Kremlin Spokesman Warns Against Syria Strike

Kremlin Spokesman Warns Against Syria Strike

Opposition Labour leader Jeremy Corbyn said it is "vital that parliament has the chance to debate and decide in advance" of any military action, which he warned "risks a unsafe escalation of the conflict".

But the pinpoint strike did not deter Assad and U.S. officials, speaking on condition of anonymity, have since investigated as many as 10 suspected chemical attacks.

The United States, Britain and France made the case at the United Nations on Friday for military action against Syria, saying President Bashar al-Assad's repeated use of chemical weapons posed a threat to the world.

The government said it is "highly likely" that Assad is responsible for the Douma attack, with ministers agreeing "it was vital that the use of chemical weapons did not go unchallenged".

But a special hotline for the United States and Russian militaries to communicate about operations in Syria is active and being used by both sides, Moscow said Thursday.

Russian Federation is a major backer of the government of Syrian President Bashar al-Assad in the country's civil war, and strongly opposes the USA claim that Syrian government forces attacked a rebel-held town near Damascus on Saturday with chemical weapons.

British Prime Minister Theresa May was due to hold an emergency cabinet meeting amid speculation she will support USA action against the Syrian regime.

Opposition lawmakers have called on May to give Parliament a vote before committing British troops.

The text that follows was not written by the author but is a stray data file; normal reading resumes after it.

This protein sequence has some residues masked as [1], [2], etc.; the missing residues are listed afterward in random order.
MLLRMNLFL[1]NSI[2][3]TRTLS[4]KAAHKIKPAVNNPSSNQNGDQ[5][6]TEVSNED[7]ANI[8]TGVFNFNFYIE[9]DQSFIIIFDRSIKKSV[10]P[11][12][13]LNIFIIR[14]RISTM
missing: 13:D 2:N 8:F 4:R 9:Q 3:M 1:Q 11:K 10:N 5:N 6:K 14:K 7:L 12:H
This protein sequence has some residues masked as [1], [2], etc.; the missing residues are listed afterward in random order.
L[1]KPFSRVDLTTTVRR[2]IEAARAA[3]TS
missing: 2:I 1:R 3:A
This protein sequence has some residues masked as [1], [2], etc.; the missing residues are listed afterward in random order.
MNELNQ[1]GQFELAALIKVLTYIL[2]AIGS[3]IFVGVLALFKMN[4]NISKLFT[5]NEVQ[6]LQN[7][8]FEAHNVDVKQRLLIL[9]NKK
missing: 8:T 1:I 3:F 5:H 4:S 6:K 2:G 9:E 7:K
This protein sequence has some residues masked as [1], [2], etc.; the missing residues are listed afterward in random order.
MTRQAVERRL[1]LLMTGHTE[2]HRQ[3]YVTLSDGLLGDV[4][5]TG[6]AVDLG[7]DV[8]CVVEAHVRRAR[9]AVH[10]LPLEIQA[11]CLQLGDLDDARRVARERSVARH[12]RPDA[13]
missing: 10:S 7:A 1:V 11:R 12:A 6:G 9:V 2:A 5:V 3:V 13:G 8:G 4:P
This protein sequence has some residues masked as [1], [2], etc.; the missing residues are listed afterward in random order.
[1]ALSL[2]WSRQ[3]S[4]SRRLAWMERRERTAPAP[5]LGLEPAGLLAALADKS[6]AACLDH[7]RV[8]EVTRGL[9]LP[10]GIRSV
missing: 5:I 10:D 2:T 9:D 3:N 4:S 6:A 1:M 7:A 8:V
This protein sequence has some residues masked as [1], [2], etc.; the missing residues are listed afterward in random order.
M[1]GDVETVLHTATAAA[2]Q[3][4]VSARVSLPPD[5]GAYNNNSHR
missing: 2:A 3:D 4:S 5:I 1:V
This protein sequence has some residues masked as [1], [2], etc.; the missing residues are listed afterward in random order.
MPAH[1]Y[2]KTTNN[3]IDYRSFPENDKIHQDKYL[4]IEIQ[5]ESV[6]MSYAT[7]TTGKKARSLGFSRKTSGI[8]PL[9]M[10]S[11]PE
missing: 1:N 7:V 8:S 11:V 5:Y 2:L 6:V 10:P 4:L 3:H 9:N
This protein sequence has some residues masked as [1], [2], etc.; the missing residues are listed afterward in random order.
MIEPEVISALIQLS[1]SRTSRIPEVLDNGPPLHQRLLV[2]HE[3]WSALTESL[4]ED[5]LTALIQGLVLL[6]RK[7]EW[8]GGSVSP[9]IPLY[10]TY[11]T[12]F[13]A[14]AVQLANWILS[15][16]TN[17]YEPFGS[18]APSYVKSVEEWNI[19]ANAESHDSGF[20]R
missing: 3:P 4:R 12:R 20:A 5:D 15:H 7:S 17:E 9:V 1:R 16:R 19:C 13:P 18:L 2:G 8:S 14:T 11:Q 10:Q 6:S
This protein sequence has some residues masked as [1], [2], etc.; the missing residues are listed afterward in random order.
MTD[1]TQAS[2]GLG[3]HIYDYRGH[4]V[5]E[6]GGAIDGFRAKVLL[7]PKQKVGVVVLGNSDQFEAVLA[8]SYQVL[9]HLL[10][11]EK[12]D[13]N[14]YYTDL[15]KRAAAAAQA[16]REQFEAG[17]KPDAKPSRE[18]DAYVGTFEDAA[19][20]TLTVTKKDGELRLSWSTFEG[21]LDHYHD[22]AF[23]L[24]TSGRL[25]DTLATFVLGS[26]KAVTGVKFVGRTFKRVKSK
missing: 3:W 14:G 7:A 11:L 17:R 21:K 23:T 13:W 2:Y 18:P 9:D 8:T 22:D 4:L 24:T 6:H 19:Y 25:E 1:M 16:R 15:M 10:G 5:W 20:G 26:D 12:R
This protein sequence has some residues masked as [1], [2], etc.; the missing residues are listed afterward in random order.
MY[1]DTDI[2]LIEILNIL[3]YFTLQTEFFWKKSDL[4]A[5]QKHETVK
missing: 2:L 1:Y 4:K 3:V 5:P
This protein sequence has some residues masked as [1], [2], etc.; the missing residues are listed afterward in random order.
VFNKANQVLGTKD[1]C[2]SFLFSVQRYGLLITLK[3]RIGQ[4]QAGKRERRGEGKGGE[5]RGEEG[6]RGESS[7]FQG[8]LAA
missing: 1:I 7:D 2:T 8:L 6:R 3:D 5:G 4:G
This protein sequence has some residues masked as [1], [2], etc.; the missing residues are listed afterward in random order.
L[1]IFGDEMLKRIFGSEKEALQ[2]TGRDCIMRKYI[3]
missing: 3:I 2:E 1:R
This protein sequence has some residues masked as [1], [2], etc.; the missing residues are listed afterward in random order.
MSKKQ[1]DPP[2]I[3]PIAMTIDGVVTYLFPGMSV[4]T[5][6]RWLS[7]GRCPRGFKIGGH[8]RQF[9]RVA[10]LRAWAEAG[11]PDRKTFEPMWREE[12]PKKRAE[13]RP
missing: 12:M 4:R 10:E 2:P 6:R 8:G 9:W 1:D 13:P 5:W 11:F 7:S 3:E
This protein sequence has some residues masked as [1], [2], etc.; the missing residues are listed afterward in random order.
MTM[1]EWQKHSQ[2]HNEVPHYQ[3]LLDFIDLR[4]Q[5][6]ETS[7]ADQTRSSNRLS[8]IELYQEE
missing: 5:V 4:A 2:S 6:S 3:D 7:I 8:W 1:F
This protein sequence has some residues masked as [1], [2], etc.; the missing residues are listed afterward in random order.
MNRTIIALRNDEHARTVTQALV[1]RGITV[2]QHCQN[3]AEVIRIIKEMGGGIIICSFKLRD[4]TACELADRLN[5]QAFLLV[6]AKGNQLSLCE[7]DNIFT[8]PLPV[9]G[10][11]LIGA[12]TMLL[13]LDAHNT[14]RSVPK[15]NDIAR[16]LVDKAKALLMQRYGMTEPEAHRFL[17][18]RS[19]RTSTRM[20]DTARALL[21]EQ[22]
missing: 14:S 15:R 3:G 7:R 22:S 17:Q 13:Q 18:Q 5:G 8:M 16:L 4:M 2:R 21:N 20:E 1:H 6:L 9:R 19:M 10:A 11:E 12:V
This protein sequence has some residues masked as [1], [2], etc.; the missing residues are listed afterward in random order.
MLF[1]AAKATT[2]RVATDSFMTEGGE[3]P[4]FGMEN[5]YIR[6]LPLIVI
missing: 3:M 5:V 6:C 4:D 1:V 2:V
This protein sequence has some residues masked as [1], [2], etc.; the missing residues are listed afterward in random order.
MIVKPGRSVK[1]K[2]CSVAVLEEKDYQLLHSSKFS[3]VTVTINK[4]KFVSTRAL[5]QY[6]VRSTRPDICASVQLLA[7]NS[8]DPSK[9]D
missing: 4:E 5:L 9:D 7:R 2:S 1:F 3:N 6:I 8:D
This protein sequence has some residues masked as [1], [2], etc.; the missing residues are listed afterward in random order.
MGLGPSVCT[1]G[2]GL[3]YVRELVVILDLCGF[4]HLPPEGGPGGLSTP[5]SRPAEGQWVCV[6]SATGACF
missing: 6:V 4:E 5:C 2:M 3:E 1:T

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He stressed on two points - the first one was to be a responsible citizen by following the law and protecting the Constitution. The situation was said to be under control as authorities imposed prohibitory conditions and deployed additional police force.

But British involvement in further military intervention is controversial at home, in a country still haunted by its role in the US-led invasion of Iraq.

May is not obliged to win parliament's approval, but a non-binding constitutional convention to do so has been established since a 2003 vote on joining the US -led invasion of Iraq.

British lawmakers voted down taking military against Damascus in 2013, in what was widely viewed as an assertion of parliamentary sovereignty on the use of force. A YouGov poll showed just one in five members of the public support a strike on Syria.

The statement made no reference to whether Parliament would be given a say on military action - prompting renewed concerns among opposition parties and some Tory MPs that Mrs May is prepared to go ahead without a Commons vote.

"Cabinet agreed on the need to take action to alleviate humanitarian distress and to deter the further use of chemical weapons..."

The country often has restricted itself to supporting roles, such as the participation of reconnaissance jets in the worldwide campaign against the Islamic State group.

Speaking to congress at a hearing of the House Armed Services Committee on Thursday, Mattis said he believed a chemical attack had taken place and blamed Russian Federation for being complicit in Syrian government's possession of chemical weapons.

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